Review: “Albert & the Whale” by Philip Hoare

This review first appeared in the issue of “Literary Guide” (Nr 5, July/August/September), released by the National Library of Latvia on October 5, 2022, in Latvian. For the material to be available in English as well, I’m re-posting it on the Sea Library’s website.

I have to admit that for a long time I was afraid to read it. I learned to swim after reading Philip Hoare’s previous book. What would be waiting for me now? I held in my hands the silver hardcover edition of “Albert & the Whale”, which arrived in the mailbox in February 2021. I opened it and ran through the book as impolitely fast as I could to get a sense of the contents but not get carried away. I stopped here and there with soft bones but then hid the book away and closed the doors. I wasn’t ready for a journey as intensive as that. Not yet. A year passed. Before the summer of 2022, the postman brought the paperback edition. The book knocked a second time. I sniffed it like a dog (the author writes, how much easier things would be if we were all dogs, able to sniff each other out) and was ready to dive in.

Albert in the title is Albrecht Dürer, the brilliant German painter and printmaker of the 15th and 16th centuries. The whale is a stranded whale – a huge mysterious creature from the unknown depths of the sea, which Dürer very much wanted to see in 1520, but did not get to. Centuries have passed, and scientists are still searching for a clear answer as to why air-breathing whales sometimes even wash ashore en masse and die of their own weight. Centuries have passed, and Dürer’s works of art still amaze. They flash like comets, long-haired stars, says the author, translating from Greek.

Albrecht Dürer is a pioneer. The first in the history of art to paint mud and grass with the same dedication as altarpieces. The first to reproduce his works much like Andy Warhol ages later. And at the same time – just a person who lies on the ground like a child and looks at how huge the stems would look if we were tiny in size. In his travel diaries, he carefully lists expenses and mentions purchases (socks, etc.) and, typical of modern trends, often and beautifully portrays himself.

Shooting stars in the night sky and eccentric stars of the stage and life are Philip Hoare’s literary field. Both the beautiful and the sea are the capacious secrets that the author tries to solve in several books. Could art save us? He asks in this one.

Albrecht Dürer is not the only soul in the book. Thomas Mann is sunbathing here in the dunes of Nida in Lithuania, David Bowie is immortal, here you will meet the modernist poet Marianne Moore, also Martin Luther, William Shakespeare, there are references to Winfried Georg Sebald, a special writer for the author. The pages are home to lions and sea lions, rhinoceroses, whales, real and fictional animals, and special love letters are dedicated to dogs: those in paintings, photographs, and those in each of our memories. The book is not a biography, nor is it just a history of art, it is like a living and breathing organism with an attentive and wise viewer – the author of the book – somewhere on the edge, not in the center, looking at it all from his window.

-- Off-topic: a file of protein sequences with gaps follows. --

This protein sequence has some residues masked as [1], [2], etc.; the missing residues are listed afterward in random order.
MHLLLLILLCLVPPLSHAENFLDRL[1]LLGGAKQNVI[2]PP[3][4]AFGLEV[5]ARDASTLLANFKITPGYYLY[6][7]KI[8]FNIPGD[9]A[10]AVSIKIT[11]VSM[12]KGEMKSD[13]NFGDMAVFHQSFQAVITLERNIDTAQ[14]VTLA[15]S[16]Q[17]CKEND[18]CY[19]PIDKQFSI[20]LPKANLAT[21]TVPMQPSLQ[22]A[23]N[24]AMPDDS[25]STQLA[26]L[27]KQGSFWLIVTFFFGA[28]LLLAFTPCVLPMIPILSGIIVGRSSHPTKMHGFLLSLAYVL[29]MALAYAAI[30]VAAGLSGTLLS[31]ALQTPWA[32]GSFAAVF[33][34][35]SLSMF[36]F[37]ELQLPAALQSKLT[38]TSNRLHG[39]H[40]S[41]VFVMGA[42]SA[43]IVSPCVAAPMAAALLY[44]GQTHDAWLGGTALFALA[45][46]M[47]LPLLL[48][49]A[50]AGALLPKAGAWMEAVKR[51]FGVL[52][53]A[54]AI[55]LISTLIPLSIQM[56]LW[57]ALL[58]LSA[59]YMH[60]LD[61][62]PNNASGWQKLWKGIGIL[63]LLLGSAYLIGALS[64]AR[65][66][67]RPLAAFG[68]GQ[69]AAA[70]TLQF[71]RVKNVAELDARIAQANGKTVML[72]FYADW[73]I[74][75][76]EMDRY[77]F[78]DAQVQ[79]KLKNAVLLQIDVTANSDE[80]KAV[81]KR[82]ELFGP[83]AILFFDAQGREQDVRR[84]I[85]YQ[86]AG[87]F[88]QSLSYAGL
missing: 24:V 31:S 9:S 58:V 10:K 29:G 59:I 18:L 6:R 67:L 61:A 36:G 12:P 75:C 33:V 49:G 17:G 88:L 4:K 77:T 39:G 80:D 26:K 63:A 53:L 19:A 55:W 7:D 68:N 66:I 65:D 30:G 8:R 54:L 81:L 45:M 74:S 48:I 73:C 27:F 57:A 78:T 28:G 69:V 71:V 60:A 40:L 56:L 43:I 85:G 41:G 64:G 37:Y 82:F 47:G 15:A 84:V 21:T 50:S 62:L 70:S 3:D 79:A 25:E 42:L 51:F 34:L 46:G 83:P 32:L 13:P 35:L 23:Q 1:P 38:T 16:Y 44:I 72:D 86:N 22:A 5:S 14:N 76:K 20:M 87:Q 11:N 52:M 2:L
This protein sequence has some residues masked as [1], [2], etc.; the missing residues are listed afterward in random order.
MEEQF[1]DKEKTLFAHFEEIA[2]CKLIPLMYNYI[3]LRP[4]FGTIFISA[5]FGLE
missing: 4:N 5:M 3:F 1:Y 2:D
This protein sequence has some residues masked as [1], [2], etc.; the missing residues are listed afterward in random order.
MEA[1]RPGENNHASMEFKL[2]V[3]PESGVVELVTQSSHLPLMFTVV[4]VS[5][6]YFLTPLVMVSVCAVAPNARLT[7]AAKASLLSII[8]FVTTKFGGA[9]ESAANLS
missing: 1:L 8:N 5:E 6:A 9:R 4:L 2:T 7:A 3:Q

Hoare’s books are blubber-like: layers upon layers of thick text. In one of the online sessions for the book, he tells the world from his room in Southampton, England, that writing is like cooking a sauce. You put everything in a pan, then cook slowly on low heat, stir, add, smell, taste, continue boiling and wait until the rest evaporates, and the book is ready. It’s not easy, the author admits, resting his gray chin in his palm on the Zoom screen. But I don’t believe it. Not that this inquisitive boy – that is exactly the author’s voice in the text – has a gray beard, not that the text was difficult to write. This is a magician’s mastery – it reads as easily as if you were reading a diary, page by page filled by a passionate soul, traveling through time and space with a pen in his hand. Or in the mouth. At the end of the book, the author meets his old teacher on the street. I remember you well, she says, your mouth was always black from sucking the ink in your pen.

I already know how to swim. But now I’m flooded with the desire to look at works of art as closely as possible, to live in them for a moment, and take a walk on the other side of the canvas. To see art through today’s eyes. Through my eyes. Philip Hoare, the clever rebel, issues such a ticket. You’ll find it slipped in between the pages.

Philip Hoare, Albert & the Whale, 4th Estate, 2021


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